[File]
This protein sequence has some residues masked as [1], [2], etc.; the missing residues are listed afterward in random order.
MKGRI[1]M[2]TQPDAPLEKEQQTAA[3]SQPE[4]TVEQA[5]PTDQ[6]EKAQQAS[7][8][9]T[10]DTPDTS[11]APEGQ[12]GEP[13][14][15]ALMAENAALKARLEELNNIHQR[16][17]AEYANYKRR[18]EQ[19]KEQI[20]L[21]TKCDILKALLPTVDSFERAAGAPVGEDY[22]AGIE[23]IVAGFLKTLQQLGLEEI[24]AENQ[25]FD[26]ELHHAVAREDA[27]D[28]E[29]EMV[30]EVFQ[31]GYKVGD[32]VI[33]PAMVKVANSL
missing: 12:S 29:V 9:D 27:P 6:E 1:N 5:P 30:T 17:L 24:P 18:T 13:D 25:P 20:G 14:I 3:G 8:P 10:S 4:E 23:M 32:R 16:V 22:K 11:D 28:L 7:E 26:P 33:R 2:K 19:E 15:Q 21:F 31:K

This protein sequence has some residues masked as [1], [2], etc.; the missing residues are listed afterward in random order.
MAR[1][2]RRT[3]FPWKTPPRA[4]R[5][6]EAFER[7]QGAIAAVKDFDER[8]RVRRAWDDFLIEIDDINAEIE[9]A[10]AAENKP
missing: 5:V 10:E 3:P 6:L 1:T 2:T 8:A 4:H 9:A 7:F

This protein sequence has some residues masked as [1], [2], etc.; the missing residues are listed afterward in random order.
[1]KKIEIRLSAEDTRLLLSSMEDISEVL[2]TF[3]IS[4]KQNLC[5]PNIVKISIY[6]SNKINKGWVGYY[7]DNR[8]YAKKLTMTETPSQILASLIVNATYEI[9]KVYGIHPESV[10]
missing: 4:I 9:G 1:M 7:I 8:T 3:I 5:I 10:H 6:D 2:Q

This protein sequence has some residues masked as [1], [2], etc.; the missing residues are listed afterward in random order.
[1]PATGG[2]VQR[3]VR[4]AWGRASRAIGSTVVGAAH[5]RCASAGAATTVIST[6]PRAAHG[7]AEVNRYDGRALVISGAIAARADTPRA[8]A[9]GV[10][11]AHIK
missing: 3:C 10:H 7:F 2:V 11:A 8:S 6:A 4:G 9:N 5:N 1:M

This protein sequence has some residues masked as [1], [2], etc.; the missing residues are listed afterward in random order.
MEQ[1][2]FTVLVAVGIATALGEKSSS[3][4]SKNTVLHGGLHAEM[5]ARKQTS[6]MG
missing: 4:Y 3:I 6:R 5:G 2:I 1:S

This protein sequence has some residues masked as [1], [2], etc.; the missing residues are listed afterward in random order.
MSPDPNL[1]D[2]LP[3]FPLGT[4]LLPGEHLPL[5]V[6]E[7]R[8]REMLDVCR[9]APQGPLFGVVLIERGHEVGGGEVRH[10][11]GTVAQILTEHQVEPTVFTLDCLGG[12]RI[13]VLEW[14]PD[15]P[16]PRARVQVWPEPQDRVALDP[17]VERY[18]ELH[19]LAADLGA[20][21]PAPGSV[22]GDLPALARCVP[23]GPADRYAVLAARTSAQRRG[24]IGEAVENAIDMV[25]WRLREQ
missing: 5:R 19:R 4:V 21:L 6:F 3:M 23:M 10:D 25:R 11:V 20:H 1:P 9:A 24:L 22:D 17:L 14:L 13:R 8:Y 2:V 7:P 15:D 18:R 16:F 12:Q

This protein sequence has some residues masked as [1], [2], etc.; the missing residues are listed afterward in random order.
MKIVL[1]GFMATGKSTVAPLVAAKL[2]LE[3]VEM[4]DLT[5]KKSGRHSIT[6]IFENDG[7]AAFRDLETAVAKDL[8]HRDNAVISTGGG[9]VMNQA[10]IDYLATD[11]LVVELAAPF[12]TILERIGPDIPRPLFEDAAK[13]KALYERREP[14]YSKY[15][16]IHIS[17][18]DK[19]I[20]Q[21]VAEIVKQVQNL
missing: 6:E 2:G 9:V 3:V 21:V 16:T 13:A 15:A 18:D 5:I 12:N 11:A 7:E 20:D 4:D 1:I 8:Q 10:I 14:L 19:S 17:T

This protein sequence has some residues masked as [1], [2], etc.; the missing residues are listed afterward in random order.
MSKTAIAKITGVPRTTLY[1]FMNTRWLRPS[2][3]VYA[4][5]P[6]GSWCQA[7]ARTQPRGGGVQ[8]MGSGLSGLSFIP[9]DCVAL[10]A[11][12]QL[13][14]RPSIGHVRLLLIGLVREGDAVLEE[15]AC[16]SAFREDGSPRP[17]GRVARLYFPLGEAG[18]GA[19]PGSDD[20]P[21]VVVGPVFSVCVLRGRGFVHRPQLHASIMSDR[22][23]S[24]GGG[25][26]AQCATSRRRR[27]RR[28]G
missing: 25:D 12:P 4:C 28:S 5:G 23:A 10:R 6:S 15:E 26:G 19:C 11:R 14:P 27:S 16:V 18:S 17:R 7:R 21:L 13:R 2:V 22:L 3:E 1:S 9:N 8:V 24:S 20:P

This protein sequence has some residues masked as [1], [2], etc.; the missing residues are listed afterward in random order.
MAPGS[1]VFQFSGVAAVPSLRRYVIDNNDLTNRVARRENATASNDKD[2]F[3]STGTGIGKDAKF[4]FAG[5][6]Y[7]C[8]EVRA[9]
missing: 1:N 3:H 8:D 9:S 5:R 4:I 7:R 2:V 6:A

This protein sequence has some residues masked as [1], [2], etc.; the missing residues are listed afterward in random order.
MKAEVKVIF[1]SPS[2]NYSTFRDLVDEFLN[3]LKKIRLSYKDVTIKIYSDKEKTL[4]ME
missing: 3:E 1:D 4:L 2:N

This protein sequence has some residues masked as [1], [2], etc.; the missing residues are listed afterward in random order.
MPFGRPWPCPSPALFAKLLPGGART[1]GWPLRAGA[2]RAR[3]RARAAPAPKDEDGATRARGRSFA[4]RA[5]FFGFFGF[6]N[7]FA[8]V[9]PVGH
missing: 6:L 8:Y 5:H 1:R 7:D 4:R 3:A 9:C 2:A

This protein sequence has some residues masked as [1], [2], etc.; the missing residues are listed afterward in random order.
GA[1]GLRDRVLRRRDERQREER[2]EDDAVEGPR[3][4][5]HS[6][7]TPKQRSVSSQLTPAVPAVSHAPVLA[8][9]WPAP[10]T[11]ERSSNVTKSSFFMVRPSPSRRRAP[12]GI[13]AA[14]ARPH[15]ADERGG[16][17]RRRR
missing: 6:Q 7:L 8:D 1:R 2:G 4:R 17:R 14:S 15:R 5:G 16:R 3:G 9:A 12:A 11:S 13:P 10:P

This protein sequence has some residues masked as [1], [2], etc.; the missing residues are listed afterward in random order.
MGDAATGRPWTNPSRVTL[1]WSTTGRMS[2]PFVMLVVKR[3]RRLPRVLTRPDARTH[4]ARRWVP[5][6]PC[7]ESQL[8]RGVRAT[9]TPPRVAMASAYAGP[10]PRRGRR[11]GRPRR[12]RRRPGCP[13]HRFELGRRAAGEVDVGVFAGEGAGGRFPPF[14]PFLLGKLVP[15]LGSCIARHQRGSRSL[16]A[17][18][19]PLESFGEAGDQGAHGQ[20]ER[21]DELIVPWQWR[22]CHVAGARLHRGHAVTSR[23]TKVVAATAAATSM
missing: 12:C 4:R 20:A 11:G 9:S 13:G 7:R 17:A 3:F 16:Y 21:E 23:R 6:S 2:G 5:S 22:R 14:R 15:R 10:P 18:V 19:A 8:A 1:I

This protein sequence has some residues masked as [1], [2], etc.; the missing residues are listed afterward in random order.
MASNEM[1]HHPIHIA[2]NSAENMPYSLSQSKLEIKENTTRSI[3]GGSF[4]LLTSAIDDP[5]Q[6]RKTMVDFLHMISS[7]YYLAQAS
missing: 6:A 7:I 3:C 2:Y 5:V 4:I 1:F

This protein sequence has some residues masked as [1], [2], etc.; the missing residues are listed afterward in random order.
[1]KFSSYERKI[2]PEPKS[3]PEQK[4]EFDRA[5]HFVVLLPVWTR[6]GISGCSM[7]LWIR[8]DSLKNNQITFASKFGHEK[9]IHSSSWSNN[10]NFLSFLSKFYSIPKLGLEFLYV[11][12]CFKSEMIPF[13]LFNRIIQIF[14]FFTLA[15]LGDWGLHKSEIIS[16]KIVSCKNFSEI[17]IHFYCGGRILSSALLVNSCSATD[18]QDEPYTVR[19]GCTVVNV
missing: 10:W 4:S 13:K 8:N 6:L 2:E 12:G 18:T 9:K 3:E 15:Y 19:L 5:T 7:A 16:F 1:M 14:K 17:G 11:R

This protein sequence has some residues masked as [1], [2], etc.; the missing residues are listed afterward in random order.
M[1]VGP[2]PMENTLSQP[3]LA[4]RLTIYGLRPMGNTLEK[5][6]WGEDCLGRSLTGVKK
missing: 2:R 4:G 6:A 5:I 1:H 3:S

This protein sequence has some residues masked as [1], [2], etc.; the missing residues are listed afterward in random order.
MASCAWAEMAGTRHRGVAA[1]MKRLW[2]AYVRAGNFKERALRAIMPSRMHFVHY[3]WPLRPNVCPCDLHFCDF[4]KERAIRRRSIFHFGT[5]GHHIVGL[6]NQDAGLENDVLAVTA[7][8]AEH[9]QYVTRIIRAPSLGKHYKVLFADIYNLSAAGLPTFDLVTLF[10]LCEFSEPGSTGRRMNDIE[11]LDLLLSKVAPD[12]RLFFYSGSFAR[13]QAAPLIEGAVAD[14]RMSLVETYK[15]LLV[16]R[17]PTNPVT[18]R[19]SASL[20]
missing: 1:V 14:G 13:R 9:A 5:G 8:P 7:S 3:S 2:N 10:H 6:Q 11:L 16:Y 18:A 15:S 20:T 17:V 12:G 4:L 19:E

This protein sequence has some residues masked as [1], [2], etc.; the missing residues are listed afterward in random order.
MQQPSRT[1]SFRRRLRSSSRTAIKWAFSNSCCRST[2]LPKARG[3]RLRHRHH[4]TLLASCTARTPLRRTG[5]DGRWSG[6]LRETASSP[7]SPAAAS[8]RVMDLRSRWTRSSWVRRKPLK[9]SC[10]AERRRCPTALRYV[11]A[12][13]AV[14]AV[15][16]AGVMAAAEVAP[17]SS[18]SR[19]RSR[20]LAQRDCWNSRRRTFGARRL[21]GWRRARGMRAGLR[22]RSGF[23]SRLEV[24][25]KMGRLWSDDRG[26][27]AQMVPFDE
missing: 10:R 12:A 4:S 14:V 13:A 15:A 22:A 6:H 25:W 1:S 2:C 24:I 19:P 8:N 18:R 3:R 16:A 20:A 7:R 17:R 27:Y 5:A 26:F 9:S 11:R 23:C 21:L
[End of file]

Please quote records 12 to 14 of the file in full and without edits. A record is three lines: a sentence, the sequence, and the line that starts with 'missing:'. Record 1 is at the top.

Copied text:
This protein sequence has some residues masked as [1], [2], etc.; the missing residues are listed afterward in random order.
GA[1]GLRDRVLRRRDERQREER[2]EDDAVEGPR[3][4][5]HS[6][7]TPKQRSVSSQLTPAVPAVSHAPVLA[8][9]WPAP[10]T[11]ERSSNVTKSSFFMVRPSPSRRRAP[12]GI[13]AA[14]ARPH[15]ADERGG[16][17]RRRR
missing: 6:Q 7:L 8:D 1:R 2:G 4:R 17:R 14:S 15:R 5:G 16:R 3:G 9:A 12:A 11:S 13:P 10:P

This protein sequence has some residues masked as [1], [2], etc.; the missing residues are listed afterward in random order.
MGDAATGRPWTNPSRVTL[1]WSTTGRMS[2]PFVMLVVKR[3]RRLPRVLTRPDARTH[4]ARRWVP[5][6]PC[7]ESQL[8]RGVRAT[9]TPPRVAMASAYAGP[10]PRRGRR[11]GRPRR[12]RRRPGCP[13]HRFELGRRAAGEVDVGVFAGEGAGGRFPPF[14]PFLLGKLVP[15]LGSCIARHQRGSRSL[16]A[17][18][19]PLESFGEAGDQGAHGQ[20]ER[21]DELIVPWQWR[22]CHVAGARLHRGHAVTSR[23]TKVVAATAAATSM
missing: 12:C 4:R 20:A 11:G 9:S 13:G 7:R 17:A 3:F 16:Y 21:E 23:R 6:S 2:G 5:S 22:R 14:R 15:R 10:P 18:V 19:A 8:A 1:I

This protein sequence has some residues masked as [1], [2], etc.; the missing residues are listed afterward in random order.
MASNEM[1]HHPIHIA[2]NSAENMPYSLSQSKLEIKENTTRSI[3]GGSF[4]LLTSAIDDP[5]Q[6]RKTMVDFLHMISS[7]YYLAQAS
missing: 6:A 7:I 3:C 2:Y 5:V 4:I 1:F